I’ve noticed my Angels with hidden Wings always have something in common. Despite whatever struggles they’ve had they always seem to exude a deep inner strength that I can’t help but admire. I think that is what I am drawn to. I remain fascinated and awe inspired by the determination and resiliance of the human spirit.

I believe we have all been an Angel to people we have met. We all have gifts to share. It might be the smile you gave someone unthinkingly, the story you told, the attention you gave someone, the joy you shared, the way you handled a situation… the list goes on.

I rarely make resolutions for the new year. I’m rubbish at keeping them so I simply don’t bother. If and when I decide to change something then I just do it as soon as I make the resolve – and that’s at any time of the year. Like everyone else sometimes they last and sometimes they fail. However this year I am promising myself that I will remind people of their light. And I will remind myself of mine. It’s in all of us. It’s so bright. We are all someone’s gift just as much as they are ours.

So I am starting this new years resolution by reminding you. Yes. You. You don’t have to try to be an Angel with Hidden Wings. You already are.

I shall leave you with the famous Marianne Williamson quote:

‘Our deepest fear is not that we are inadequate. Our deepest fear is that we are powerful beyond measure. It is our light not our darkness that most frightens us. We ask ourselves ‘Who am I to be brilliant, gorgeous, talented and fabulous? Actually, who are you not to be?’

I wish you a year full of love and light. I wish you the courage to be who you really are. May many Angels cross your path. I send you my gratitude for already being one. Happy 2014.

A Hearty Welcome


First of all, if you are reading this then, welcome. Everyone is welcome. I claim not to offer anything other than my own thoughts, opinions, craziness and sometimes down right ‘unique-ness’ (not even sure if that’s a word but it goes pretty well together). I have called this blog ‘Spinning Plates and Staying Sane’ because that’s what I think I do. I am an experienced Plate Spinner. And I attempt to stay sane. We probably all are doing this. I am fairly ordinary in many ways, and like a lot of people with many commitments and responsibilities I sometimes think I’m going insane. I spend my life seeking the peace and the calm I know and am told is out there.

I am a lucky lady. At 38 years old I have a fantastic husband and two amazing, (mostly) happy young daughters. I work full time. I live in a nice three bedroom house and we have three guinea pigs. I fit the ‘perfect’ white, working middle class stereo type. And I should be content. Isn’t this the dream? What we all strive for? Having it all?

And yet, despite this ‘having it all’ I find myself thirsting for more. Not necessarily anything better. Apart from wanting to move house to a different area, I am thrilled with the roof I have over my head and my amazing family, friends and the all round quality of my life. I count my blessings daily. I really do. I am healthy. I work bloody hard. I sacrifice a lot of myself for this ‘perfection’. But I know I wouldn’t be making these sacrifices if it didn’t meet my needs.

And that’s what this blog is about, really. Me. My personal quest. My way of managing my stream of consciousness, my thoughts, my ideas, the articles I read that resonate with my personal beliefs and my frustration about how all of us have our wings clipped. Our angel wings. How we are conditioned to believe we have to be one thing to be ‘OK’ when our souls are crying out to be something else. How do we get that balance? Can we ever get the balance?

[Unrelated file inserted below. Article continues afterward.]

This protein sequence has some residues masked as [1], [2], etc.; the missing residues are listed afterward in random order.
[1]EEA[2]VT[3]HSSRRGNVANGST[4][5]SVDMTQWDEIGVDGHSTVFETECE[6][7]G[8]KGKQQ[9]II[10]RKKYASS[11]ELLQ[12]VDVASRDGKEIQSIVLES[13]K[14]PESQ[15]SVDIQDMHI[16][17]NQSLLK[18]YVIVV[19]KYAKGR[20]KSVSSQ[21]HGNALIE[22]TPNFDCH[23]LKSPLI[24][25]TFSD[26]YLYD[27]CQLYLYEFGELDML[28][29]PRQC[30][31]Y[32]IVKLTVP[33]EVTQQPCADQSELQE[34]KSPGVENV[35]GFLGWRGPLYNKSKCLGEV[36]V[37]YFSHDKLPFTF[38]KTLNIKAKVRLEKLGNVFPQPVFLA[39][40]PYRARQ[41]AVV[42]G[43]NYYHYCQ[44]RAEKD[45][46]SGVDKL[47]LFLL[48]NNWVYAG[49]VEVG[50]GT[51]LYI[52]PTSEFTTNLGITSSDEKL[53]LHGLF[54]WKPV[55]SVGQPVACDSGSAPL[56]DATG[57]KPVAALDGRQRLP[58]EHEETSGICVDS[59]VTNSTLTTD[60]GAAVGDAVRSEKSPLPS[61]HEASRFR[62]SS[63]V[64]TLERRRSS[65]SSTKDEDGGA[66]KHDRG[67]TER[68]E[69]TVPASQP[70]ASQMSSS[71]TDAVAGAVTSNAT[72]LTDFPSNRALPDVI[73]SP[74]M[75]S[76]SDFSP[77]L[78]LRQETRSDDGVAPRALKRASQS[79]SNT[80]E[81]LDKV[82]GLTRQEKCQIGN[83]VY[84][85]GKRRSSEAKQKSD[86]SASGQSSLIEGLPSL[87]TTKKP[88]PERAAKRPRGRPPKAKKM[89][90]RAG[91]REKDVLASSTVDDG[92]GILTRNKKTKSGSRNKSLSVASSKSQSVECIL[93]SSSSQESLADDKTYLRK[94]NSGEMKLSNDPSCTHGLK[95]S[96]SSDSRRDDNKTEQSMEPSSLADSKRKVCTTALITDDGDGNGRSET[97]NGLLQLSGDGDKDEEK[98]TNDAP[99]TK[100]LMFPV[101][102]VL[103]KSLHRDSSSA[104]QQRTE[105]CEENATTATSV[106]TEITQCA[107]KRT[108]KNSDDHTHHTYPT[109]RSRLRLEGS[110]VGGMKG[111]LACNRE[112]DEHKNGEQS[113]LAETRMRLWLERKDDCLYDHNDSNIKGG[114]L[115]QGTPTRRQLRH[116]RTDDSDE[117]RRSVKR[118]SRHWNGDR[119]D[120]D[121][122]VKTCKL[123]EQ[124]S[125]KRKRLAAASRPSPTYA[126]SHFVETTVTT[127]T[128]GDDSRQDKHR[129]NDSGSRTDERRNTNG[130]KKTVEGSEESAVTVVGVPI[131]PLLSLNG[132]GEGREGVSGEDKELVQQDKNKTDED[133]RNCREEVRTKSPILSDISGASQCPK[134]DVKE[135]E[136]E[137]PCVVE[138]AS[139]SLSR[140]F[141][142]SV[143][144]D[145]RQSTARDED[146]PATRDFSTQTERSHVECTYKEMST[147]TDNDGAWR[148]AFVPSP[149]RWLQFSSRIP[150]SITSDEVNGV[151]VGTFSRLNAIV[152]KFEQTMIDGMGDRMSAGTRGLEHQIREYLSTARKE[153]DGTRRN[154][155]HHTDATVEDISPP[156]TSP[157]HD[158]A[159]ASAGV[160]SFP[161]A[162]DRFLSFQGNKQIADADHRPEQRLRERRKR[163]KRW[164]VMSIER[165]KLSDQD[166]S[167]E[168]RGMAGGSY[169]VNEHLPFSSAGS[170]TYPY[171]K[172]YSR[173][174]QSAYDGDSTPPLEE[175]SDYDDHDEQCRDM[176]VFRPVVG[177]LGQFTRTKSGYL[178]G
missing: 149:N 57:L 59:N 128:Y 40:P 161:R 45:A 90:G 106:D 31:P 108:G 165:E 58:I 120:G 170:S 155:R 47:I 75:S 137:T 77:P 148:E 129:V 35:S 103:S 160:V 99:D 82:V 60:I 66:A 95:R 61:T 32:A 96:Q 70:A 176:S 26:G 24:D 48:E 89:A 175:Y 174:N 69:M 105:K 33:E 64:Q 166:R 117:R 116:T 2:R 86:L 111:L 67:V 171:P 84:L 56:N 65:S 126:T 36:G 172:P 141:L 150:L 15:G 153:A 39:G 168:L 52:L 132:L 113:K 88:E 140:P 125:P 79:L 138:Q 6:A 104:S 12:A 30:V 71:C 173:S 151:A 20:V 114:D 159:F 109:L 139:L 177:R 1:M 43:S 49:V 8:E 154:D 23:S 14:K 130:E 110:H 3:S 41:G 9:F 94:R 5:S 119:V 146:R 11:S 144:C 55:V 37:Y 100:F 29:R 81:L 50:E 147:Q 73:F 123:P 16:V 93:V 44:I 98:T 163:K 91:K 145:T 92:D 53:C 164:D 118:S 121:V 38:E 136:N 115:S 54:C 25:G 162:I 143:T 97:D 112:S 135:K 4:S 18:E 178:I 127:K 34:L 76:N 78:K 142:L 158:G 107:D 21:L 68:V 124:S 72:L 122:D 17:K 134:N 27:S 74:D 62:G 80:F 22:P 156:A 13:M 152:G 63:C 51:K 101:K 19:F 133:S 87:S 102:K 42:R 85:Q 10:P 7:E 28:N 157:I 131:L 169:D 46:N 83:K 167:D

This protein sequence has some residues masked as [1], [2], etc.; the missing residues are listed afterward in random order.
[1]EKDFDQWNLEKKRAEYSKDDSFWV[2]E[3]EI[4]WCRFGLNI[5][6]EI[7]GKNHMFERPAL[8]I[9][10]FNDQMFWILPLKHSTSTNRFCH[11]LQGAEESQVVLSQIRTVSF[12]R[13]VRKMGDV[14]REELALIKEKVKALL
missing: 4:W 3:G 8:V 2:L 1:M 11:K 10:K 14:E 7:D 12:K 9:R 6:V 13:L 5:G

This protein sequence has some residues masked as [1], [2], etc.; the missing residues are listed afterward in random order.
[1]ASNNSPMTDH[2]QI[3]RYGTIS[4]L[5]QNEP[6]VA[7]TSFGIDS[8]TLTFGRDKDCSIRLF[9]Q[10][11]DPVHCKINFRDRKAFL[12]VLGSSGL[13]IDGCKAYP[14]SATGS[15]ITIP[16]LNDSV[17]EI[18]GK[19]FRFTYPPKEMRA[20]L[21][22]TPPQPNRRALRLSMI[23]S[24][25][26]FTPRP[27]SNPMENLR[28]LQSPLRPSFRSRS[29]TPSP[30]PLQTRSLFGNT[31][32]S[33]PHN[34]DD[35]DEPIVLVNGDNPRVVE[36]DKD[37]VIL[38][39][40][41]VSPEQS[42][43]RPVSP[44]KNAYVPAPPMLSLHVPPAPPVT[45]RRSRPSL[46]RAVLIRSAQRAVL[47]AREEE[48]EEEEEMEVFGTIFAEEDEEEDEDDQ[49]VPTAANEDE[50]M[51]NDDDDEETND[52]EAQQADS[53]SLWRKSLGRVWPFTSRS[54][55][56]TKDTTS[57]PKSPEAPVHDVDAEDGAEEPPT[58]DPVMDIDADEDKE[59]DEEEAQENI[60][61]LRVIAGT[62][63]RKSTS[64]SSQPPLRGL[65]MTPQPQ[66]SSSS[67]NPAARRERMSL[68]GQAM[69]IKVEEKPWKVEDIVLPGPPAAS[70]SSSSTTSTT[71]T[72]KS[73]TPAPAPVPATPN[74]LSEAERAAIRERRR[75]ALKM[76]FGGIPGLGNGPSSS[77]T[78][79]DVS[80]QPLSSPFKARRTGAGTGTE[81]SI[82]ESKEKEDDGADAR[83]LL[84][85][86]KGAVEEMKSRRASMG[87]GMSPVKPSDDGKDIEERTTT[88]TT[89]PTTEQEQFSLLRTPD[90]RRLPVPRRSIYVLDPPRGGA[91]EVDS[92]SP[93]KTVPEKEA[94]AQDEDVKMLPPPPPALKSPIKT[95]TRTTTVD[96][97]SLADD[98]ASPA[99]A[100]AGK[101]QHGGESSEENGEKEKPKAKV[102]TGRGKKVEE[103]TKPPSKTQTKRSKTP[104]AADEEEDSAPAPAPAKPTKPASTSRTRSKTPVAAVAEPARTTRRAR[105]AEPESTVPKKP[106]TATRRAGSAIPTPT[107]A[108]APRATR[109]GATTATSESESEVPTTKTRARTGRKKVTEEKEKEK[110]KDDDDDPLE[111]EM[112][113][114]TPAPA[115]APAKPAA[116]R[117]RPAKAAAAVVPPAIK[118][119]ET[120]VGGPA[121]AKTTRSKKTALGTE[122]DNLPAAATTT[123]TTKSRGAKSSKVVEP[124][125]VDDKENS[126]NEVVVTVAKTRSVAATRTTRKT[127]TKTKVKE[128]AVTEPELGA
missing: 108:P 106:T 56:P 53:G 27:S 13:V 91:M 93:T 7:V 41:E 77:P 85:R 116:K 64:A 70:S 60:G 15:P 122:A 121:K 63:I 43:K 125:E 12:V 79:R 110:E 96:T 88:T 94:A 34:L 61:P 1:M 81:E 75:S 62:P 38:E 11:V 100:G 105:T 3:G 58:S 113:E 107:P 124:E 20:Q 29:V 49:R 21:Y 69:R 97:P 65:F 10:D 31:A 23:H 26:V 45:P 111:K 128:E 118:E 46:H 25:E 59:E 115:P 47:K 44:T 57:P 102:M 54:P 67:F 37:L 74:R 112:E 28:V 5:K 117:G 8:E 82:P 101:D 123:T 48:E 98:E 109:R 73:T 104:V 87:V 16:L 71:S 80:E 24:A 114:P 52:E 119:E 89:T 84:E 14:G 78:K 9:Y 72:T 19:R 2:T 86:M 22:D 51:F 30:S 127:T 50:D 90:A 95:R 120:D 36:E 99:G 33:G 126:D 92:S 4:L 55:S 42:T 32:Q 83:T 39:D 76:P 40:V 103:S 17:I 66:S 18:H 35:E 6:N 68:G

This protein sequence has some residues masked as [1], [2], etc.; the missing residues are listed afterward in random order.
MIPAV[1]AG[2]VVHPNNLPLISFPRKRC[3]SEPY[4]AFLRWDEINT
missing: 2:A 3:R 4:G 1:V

My girls are growing up. I am acutely aware of the complicated strengths, weaknesses, values, insecurities and stereotypes (etc etc) I absorbed unconsciously from my own unconscious parents, teachers, family, friends et al. I watch my two daughters doing exactly the same and I am acutely aware of the role model I am to them. It scares me. It scares me that I will not be good enough. I will give them ‘stuff’ they have to deal with. That I already have. I want them to be free. To be brave. To not even notice the chains that are so easily wrapped around us. I want them to see possibility in everything and be excited by life. I want them to find that quicker than I did. I want them to struggle less than I do.

So how am I going to achieve that? Well, I’m not naive enough to think I can do it overnight or even wrap them in cotton wool and ‘protect’ them from everything. And I am not their only influence. They will naturally absorb and take in a wealth of information from all sorts of media. Neither do I want them to adopt my values or thoughts if they aren’t true for them They are not clones of me and neither should they be. I want them to experience the joy that life holds – and to do that you have to experience some of the lows. You have to be able to think for yourself. Know your boundaries – over step them sometimes too. Take risks.You have to learn how to bounce back from the bad stuff and know the good stuff when it’s there. I see my role to keep them emotionally and physically safe for as long as possible but that’s not about shielding them unnecessarily – that’s about helping them develop the skills to navigate and cope with all that life beholds. To watch and encourage them to fly but be their safe place if and when they need to return.

So on top of providing for my family and trying to balance myself, I have the same mission as many parents out there. To be the best parent/person I can and somehow still stay sane. I am like you. I am a paradox. I am Perfect but Imperfect. Complete and incomplete. Strong and Weak. Clever and Stupid. Knowledgeable and Ignorant.

And this blog aims to show that. It will be cathartic I am sure. It won’t make sense at times. But that’s me. And that’s life. Sometimes it doesn’t make sense – and we all find ourselves struggling to appear sane while spinning those plates.